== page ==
Here’s how our day started, bright and early.
We would have liked a bit more sleep, because we went out last night to hear Devin play at Vitti again, but sleep is barely tolerated during Fallas. There are non-stop mascletas anytime, night or day.
Around 12:30 we left the apartment headed for a mascleta-viewing party with a group of expats living here in Valencia. The party was hosted by Don and Elaine, Canadian transplants, who have an apartment on the fifth floor of a building overlooking the Ayuntamiento, ground zero for Fallas. We managed to wade through the throngs of people, reach the apartment, and get some pictures from above.
It’s hard to show in pictures the size of this crowd. Maybe this video will help.
Here’s how the plaza looked when the mascletas started.
And here’s the plaza after about 10 minutes.
We waited for the crowd to settle down a bit after the mascletas, then made our way to the Plaza de Virgen for the flower ceremonies with the falleras. Falleras are the women and girls who dress in ornate, native Valencian costumes for many of the Fallas events. For this ceremony, each neighborhood sends a representative group of falleras who bring bouquets of flowers to decorate a huge statue of the Virgin Mary.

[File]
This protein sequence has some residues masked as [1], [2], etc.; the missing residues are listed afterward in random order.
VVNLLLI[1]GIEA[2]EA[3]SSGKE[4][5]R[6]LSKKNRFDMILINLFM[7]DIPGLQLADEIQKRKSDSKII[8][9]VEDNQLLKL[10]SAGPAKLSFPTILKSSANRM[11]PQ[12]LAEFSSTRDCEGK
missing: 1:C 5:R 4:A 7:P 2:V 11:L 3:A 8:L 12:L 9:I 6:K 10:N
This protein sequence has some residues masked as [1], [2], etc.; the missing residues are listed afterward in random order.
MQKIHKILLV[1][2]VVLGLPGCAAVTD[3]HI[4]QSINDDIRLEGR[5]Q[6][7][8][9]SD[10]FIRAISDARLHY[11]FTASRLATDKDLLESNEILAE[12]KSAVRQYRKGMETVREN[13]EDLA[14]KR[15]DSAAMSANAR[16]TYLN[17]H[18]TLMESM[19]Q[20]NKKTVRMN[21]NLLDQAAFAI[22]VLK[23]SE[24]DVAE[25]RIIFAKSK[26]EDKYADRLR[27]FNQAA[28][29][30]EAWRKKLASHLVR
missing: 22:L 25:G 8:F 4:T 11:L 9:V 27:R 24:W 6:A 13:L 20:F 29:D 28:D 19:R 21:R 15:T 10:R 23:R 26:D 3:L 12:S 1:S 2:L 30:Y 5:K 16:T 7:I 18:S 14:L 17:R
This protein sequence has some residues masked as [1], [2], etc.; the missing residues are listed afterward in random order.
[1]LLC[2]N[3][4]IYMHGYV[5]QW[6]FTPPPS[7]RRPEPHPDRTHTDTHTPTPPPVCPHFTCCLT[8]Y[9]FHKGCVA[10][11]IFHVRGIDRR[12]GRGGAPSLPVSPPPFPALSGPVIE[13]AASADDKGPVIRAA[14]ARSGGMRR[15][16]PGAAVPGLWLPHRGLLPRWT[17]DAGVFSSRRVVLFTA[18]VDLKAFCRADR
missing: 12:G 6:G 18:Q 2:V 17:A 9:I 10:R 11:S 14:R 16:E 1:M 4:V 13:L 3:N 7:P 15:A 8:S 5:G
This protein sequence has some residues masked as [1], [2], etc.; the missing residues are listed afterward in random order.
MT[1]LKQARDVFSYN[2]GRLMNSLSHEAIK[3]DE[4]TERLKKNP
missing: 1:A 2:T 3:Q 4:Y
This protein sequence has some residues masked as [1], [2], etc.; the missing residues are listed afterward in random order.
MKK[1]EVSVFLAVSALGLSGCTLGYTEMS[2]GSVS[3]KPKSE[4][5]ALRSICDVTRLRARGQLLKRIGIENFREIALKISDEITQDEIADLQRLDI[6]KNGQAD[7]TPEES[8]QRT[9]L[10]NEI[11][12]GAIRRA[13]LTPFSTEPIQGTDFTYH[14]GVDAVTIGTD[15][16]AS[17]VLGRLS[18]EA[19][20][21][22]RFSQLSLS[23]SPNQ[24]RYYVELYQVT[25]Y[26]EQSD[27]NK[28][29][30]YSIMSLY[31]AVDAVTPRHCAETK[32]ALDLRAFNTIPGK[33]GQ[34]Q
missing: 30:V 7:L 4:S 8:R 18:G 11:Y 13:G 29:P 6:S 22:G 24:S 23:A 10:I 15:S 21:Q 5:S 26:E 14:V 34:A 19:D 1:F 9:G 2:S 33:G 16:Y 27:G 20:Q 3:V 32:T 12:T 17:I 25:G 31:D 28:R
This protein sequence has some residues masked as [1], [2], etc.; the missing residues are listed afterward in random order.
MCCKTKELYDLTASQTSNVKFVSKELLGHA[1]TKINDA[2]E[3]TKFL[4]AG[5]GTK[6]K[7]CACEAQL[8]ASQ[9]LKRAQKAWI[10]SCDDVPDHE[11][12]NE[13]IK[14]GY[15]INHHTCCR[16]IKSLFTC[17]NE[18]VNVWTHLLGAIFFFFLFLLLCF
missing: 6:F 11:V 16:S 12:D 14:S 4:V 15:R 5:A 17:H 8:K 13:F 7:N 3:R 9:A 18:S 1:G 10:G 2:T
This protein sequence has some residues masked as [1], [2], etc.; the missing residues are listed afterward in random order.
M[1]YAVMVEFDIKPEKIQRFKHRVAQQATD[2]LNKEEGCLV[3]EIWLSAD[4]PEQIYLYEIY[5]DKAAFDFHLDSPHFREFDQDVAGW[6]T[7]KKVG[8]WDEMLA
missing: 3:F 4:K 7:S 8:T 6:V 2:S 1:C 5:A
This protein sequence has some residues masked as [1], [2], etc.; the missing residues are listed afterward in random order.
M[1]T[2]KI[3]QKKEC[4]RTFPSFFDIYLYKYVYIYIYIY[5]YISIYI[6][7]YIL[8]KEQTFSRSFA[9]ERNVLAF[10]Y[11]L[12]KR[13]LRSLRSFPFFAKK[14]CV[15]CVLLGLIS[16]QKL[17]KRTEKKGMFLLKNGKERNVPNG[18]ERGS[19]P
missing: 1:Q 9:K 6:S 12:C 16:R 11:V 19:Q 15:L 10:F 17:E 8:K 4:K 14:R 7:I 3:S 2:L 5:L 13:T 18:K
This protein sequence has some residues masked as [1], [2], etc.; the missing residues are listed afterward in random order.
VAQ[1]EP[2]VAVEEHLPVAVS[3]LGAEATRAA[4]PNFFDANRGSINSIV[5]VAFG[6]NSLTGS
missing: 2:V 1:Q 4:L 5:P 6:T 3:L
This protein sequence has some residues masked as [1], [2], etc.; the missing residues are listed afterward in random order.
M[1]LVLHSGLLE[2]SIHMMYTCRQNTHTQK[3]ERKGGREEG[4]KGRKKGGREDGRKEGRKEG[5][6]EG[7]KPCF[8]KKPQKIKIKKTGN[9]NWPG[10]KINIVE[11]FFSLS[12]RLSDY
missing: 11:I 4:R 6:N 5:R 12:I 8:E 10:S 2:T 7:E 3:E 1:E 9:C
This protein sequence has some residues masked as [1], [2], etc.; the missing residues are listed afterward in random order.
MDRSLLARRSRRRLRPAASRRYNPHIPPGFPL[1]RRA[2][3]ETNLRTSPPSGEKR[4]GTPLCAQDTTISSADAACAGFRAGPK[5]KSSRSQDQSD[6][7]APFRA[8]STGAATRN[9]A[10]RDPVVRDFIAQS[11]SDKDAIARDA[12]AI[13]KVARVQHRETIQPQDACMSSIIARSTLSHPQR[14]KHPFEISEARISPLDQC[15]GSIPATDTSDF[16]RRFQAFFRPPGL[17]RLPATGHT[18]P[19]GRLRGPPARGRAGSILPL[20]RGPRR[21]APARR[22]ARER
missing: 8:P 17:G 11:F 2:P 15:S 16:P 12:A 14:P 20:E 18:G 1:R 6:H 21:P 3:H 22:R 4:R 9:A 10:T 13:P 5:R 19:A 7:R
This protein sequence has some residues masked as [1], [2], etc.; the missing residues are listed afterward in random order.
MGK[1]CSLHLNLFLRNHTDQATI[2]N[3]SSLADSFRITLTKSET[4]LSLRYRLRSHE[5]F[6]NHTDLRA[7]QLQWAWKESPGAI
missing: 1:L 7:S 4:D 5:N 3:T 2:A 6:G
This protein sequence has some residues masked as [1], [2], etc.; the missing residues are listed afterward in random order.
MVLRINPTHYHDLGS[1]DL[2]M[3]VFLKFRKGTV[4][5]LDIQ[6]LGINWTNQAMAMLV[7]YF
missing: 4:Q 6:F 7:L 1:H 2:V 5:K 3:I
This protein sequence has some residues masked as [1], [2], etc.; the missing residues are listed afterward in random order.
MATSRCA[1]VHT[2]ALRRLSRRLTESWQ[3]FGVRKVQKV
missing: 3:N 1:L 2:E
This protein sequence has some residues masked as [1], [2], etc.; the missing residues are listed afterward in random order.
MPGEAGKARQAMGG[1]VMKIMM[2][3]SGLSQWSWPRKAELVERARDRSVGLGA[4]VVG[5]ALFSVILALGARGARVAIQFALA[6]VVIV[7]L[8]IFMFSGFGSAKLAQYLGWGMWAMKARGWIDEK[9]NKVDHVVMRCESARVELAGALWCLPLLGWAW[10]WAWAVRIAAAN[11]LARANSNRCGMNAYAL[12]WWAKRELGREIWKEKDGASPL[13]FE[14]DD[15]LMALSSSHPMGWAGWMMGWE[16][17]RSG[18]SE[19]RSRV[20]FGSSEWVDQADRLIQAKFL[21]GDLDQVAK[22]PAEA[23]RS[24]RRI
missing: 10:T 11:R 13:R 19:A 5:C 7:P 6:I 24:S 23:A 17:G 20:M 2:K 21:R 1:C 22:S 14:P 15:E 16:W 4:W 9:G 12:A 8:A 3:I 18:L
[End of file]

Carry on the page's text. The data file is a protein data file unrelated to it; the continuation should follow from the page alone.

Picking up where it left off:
Each group includes the falleras, some falleros (men in native costumes), and usually a band of some type, and makes up a small parade.
As the parade passes, the flowers they have brought are added to the lattice of the statue. Here’s how it looks before the ceremony.
And here’s how the flowers are added.
There are so many neighborhoods represented that the ceremony is held on two consecutive days. We were here at the start of the first day, so we saw the first few bouquets presented.
We spent the rest of the day wandering in the very crowded city, enjoying the many fallas which are now completely built and proudly displayed. The entire city is partying now, and it’s quite chaotic, since each neighborhood seems to plan its own little events.
We were pretty tired when we got home in the early evening, and decided to stay in and catch a soccer game on tv. Sure enough, about 9:00, there was a parade through our neighborhood to close out a long day.
At least that’s what we thought. There was another parade like this one after midnight. And the mascletas, oh, the mascletas, they never stop…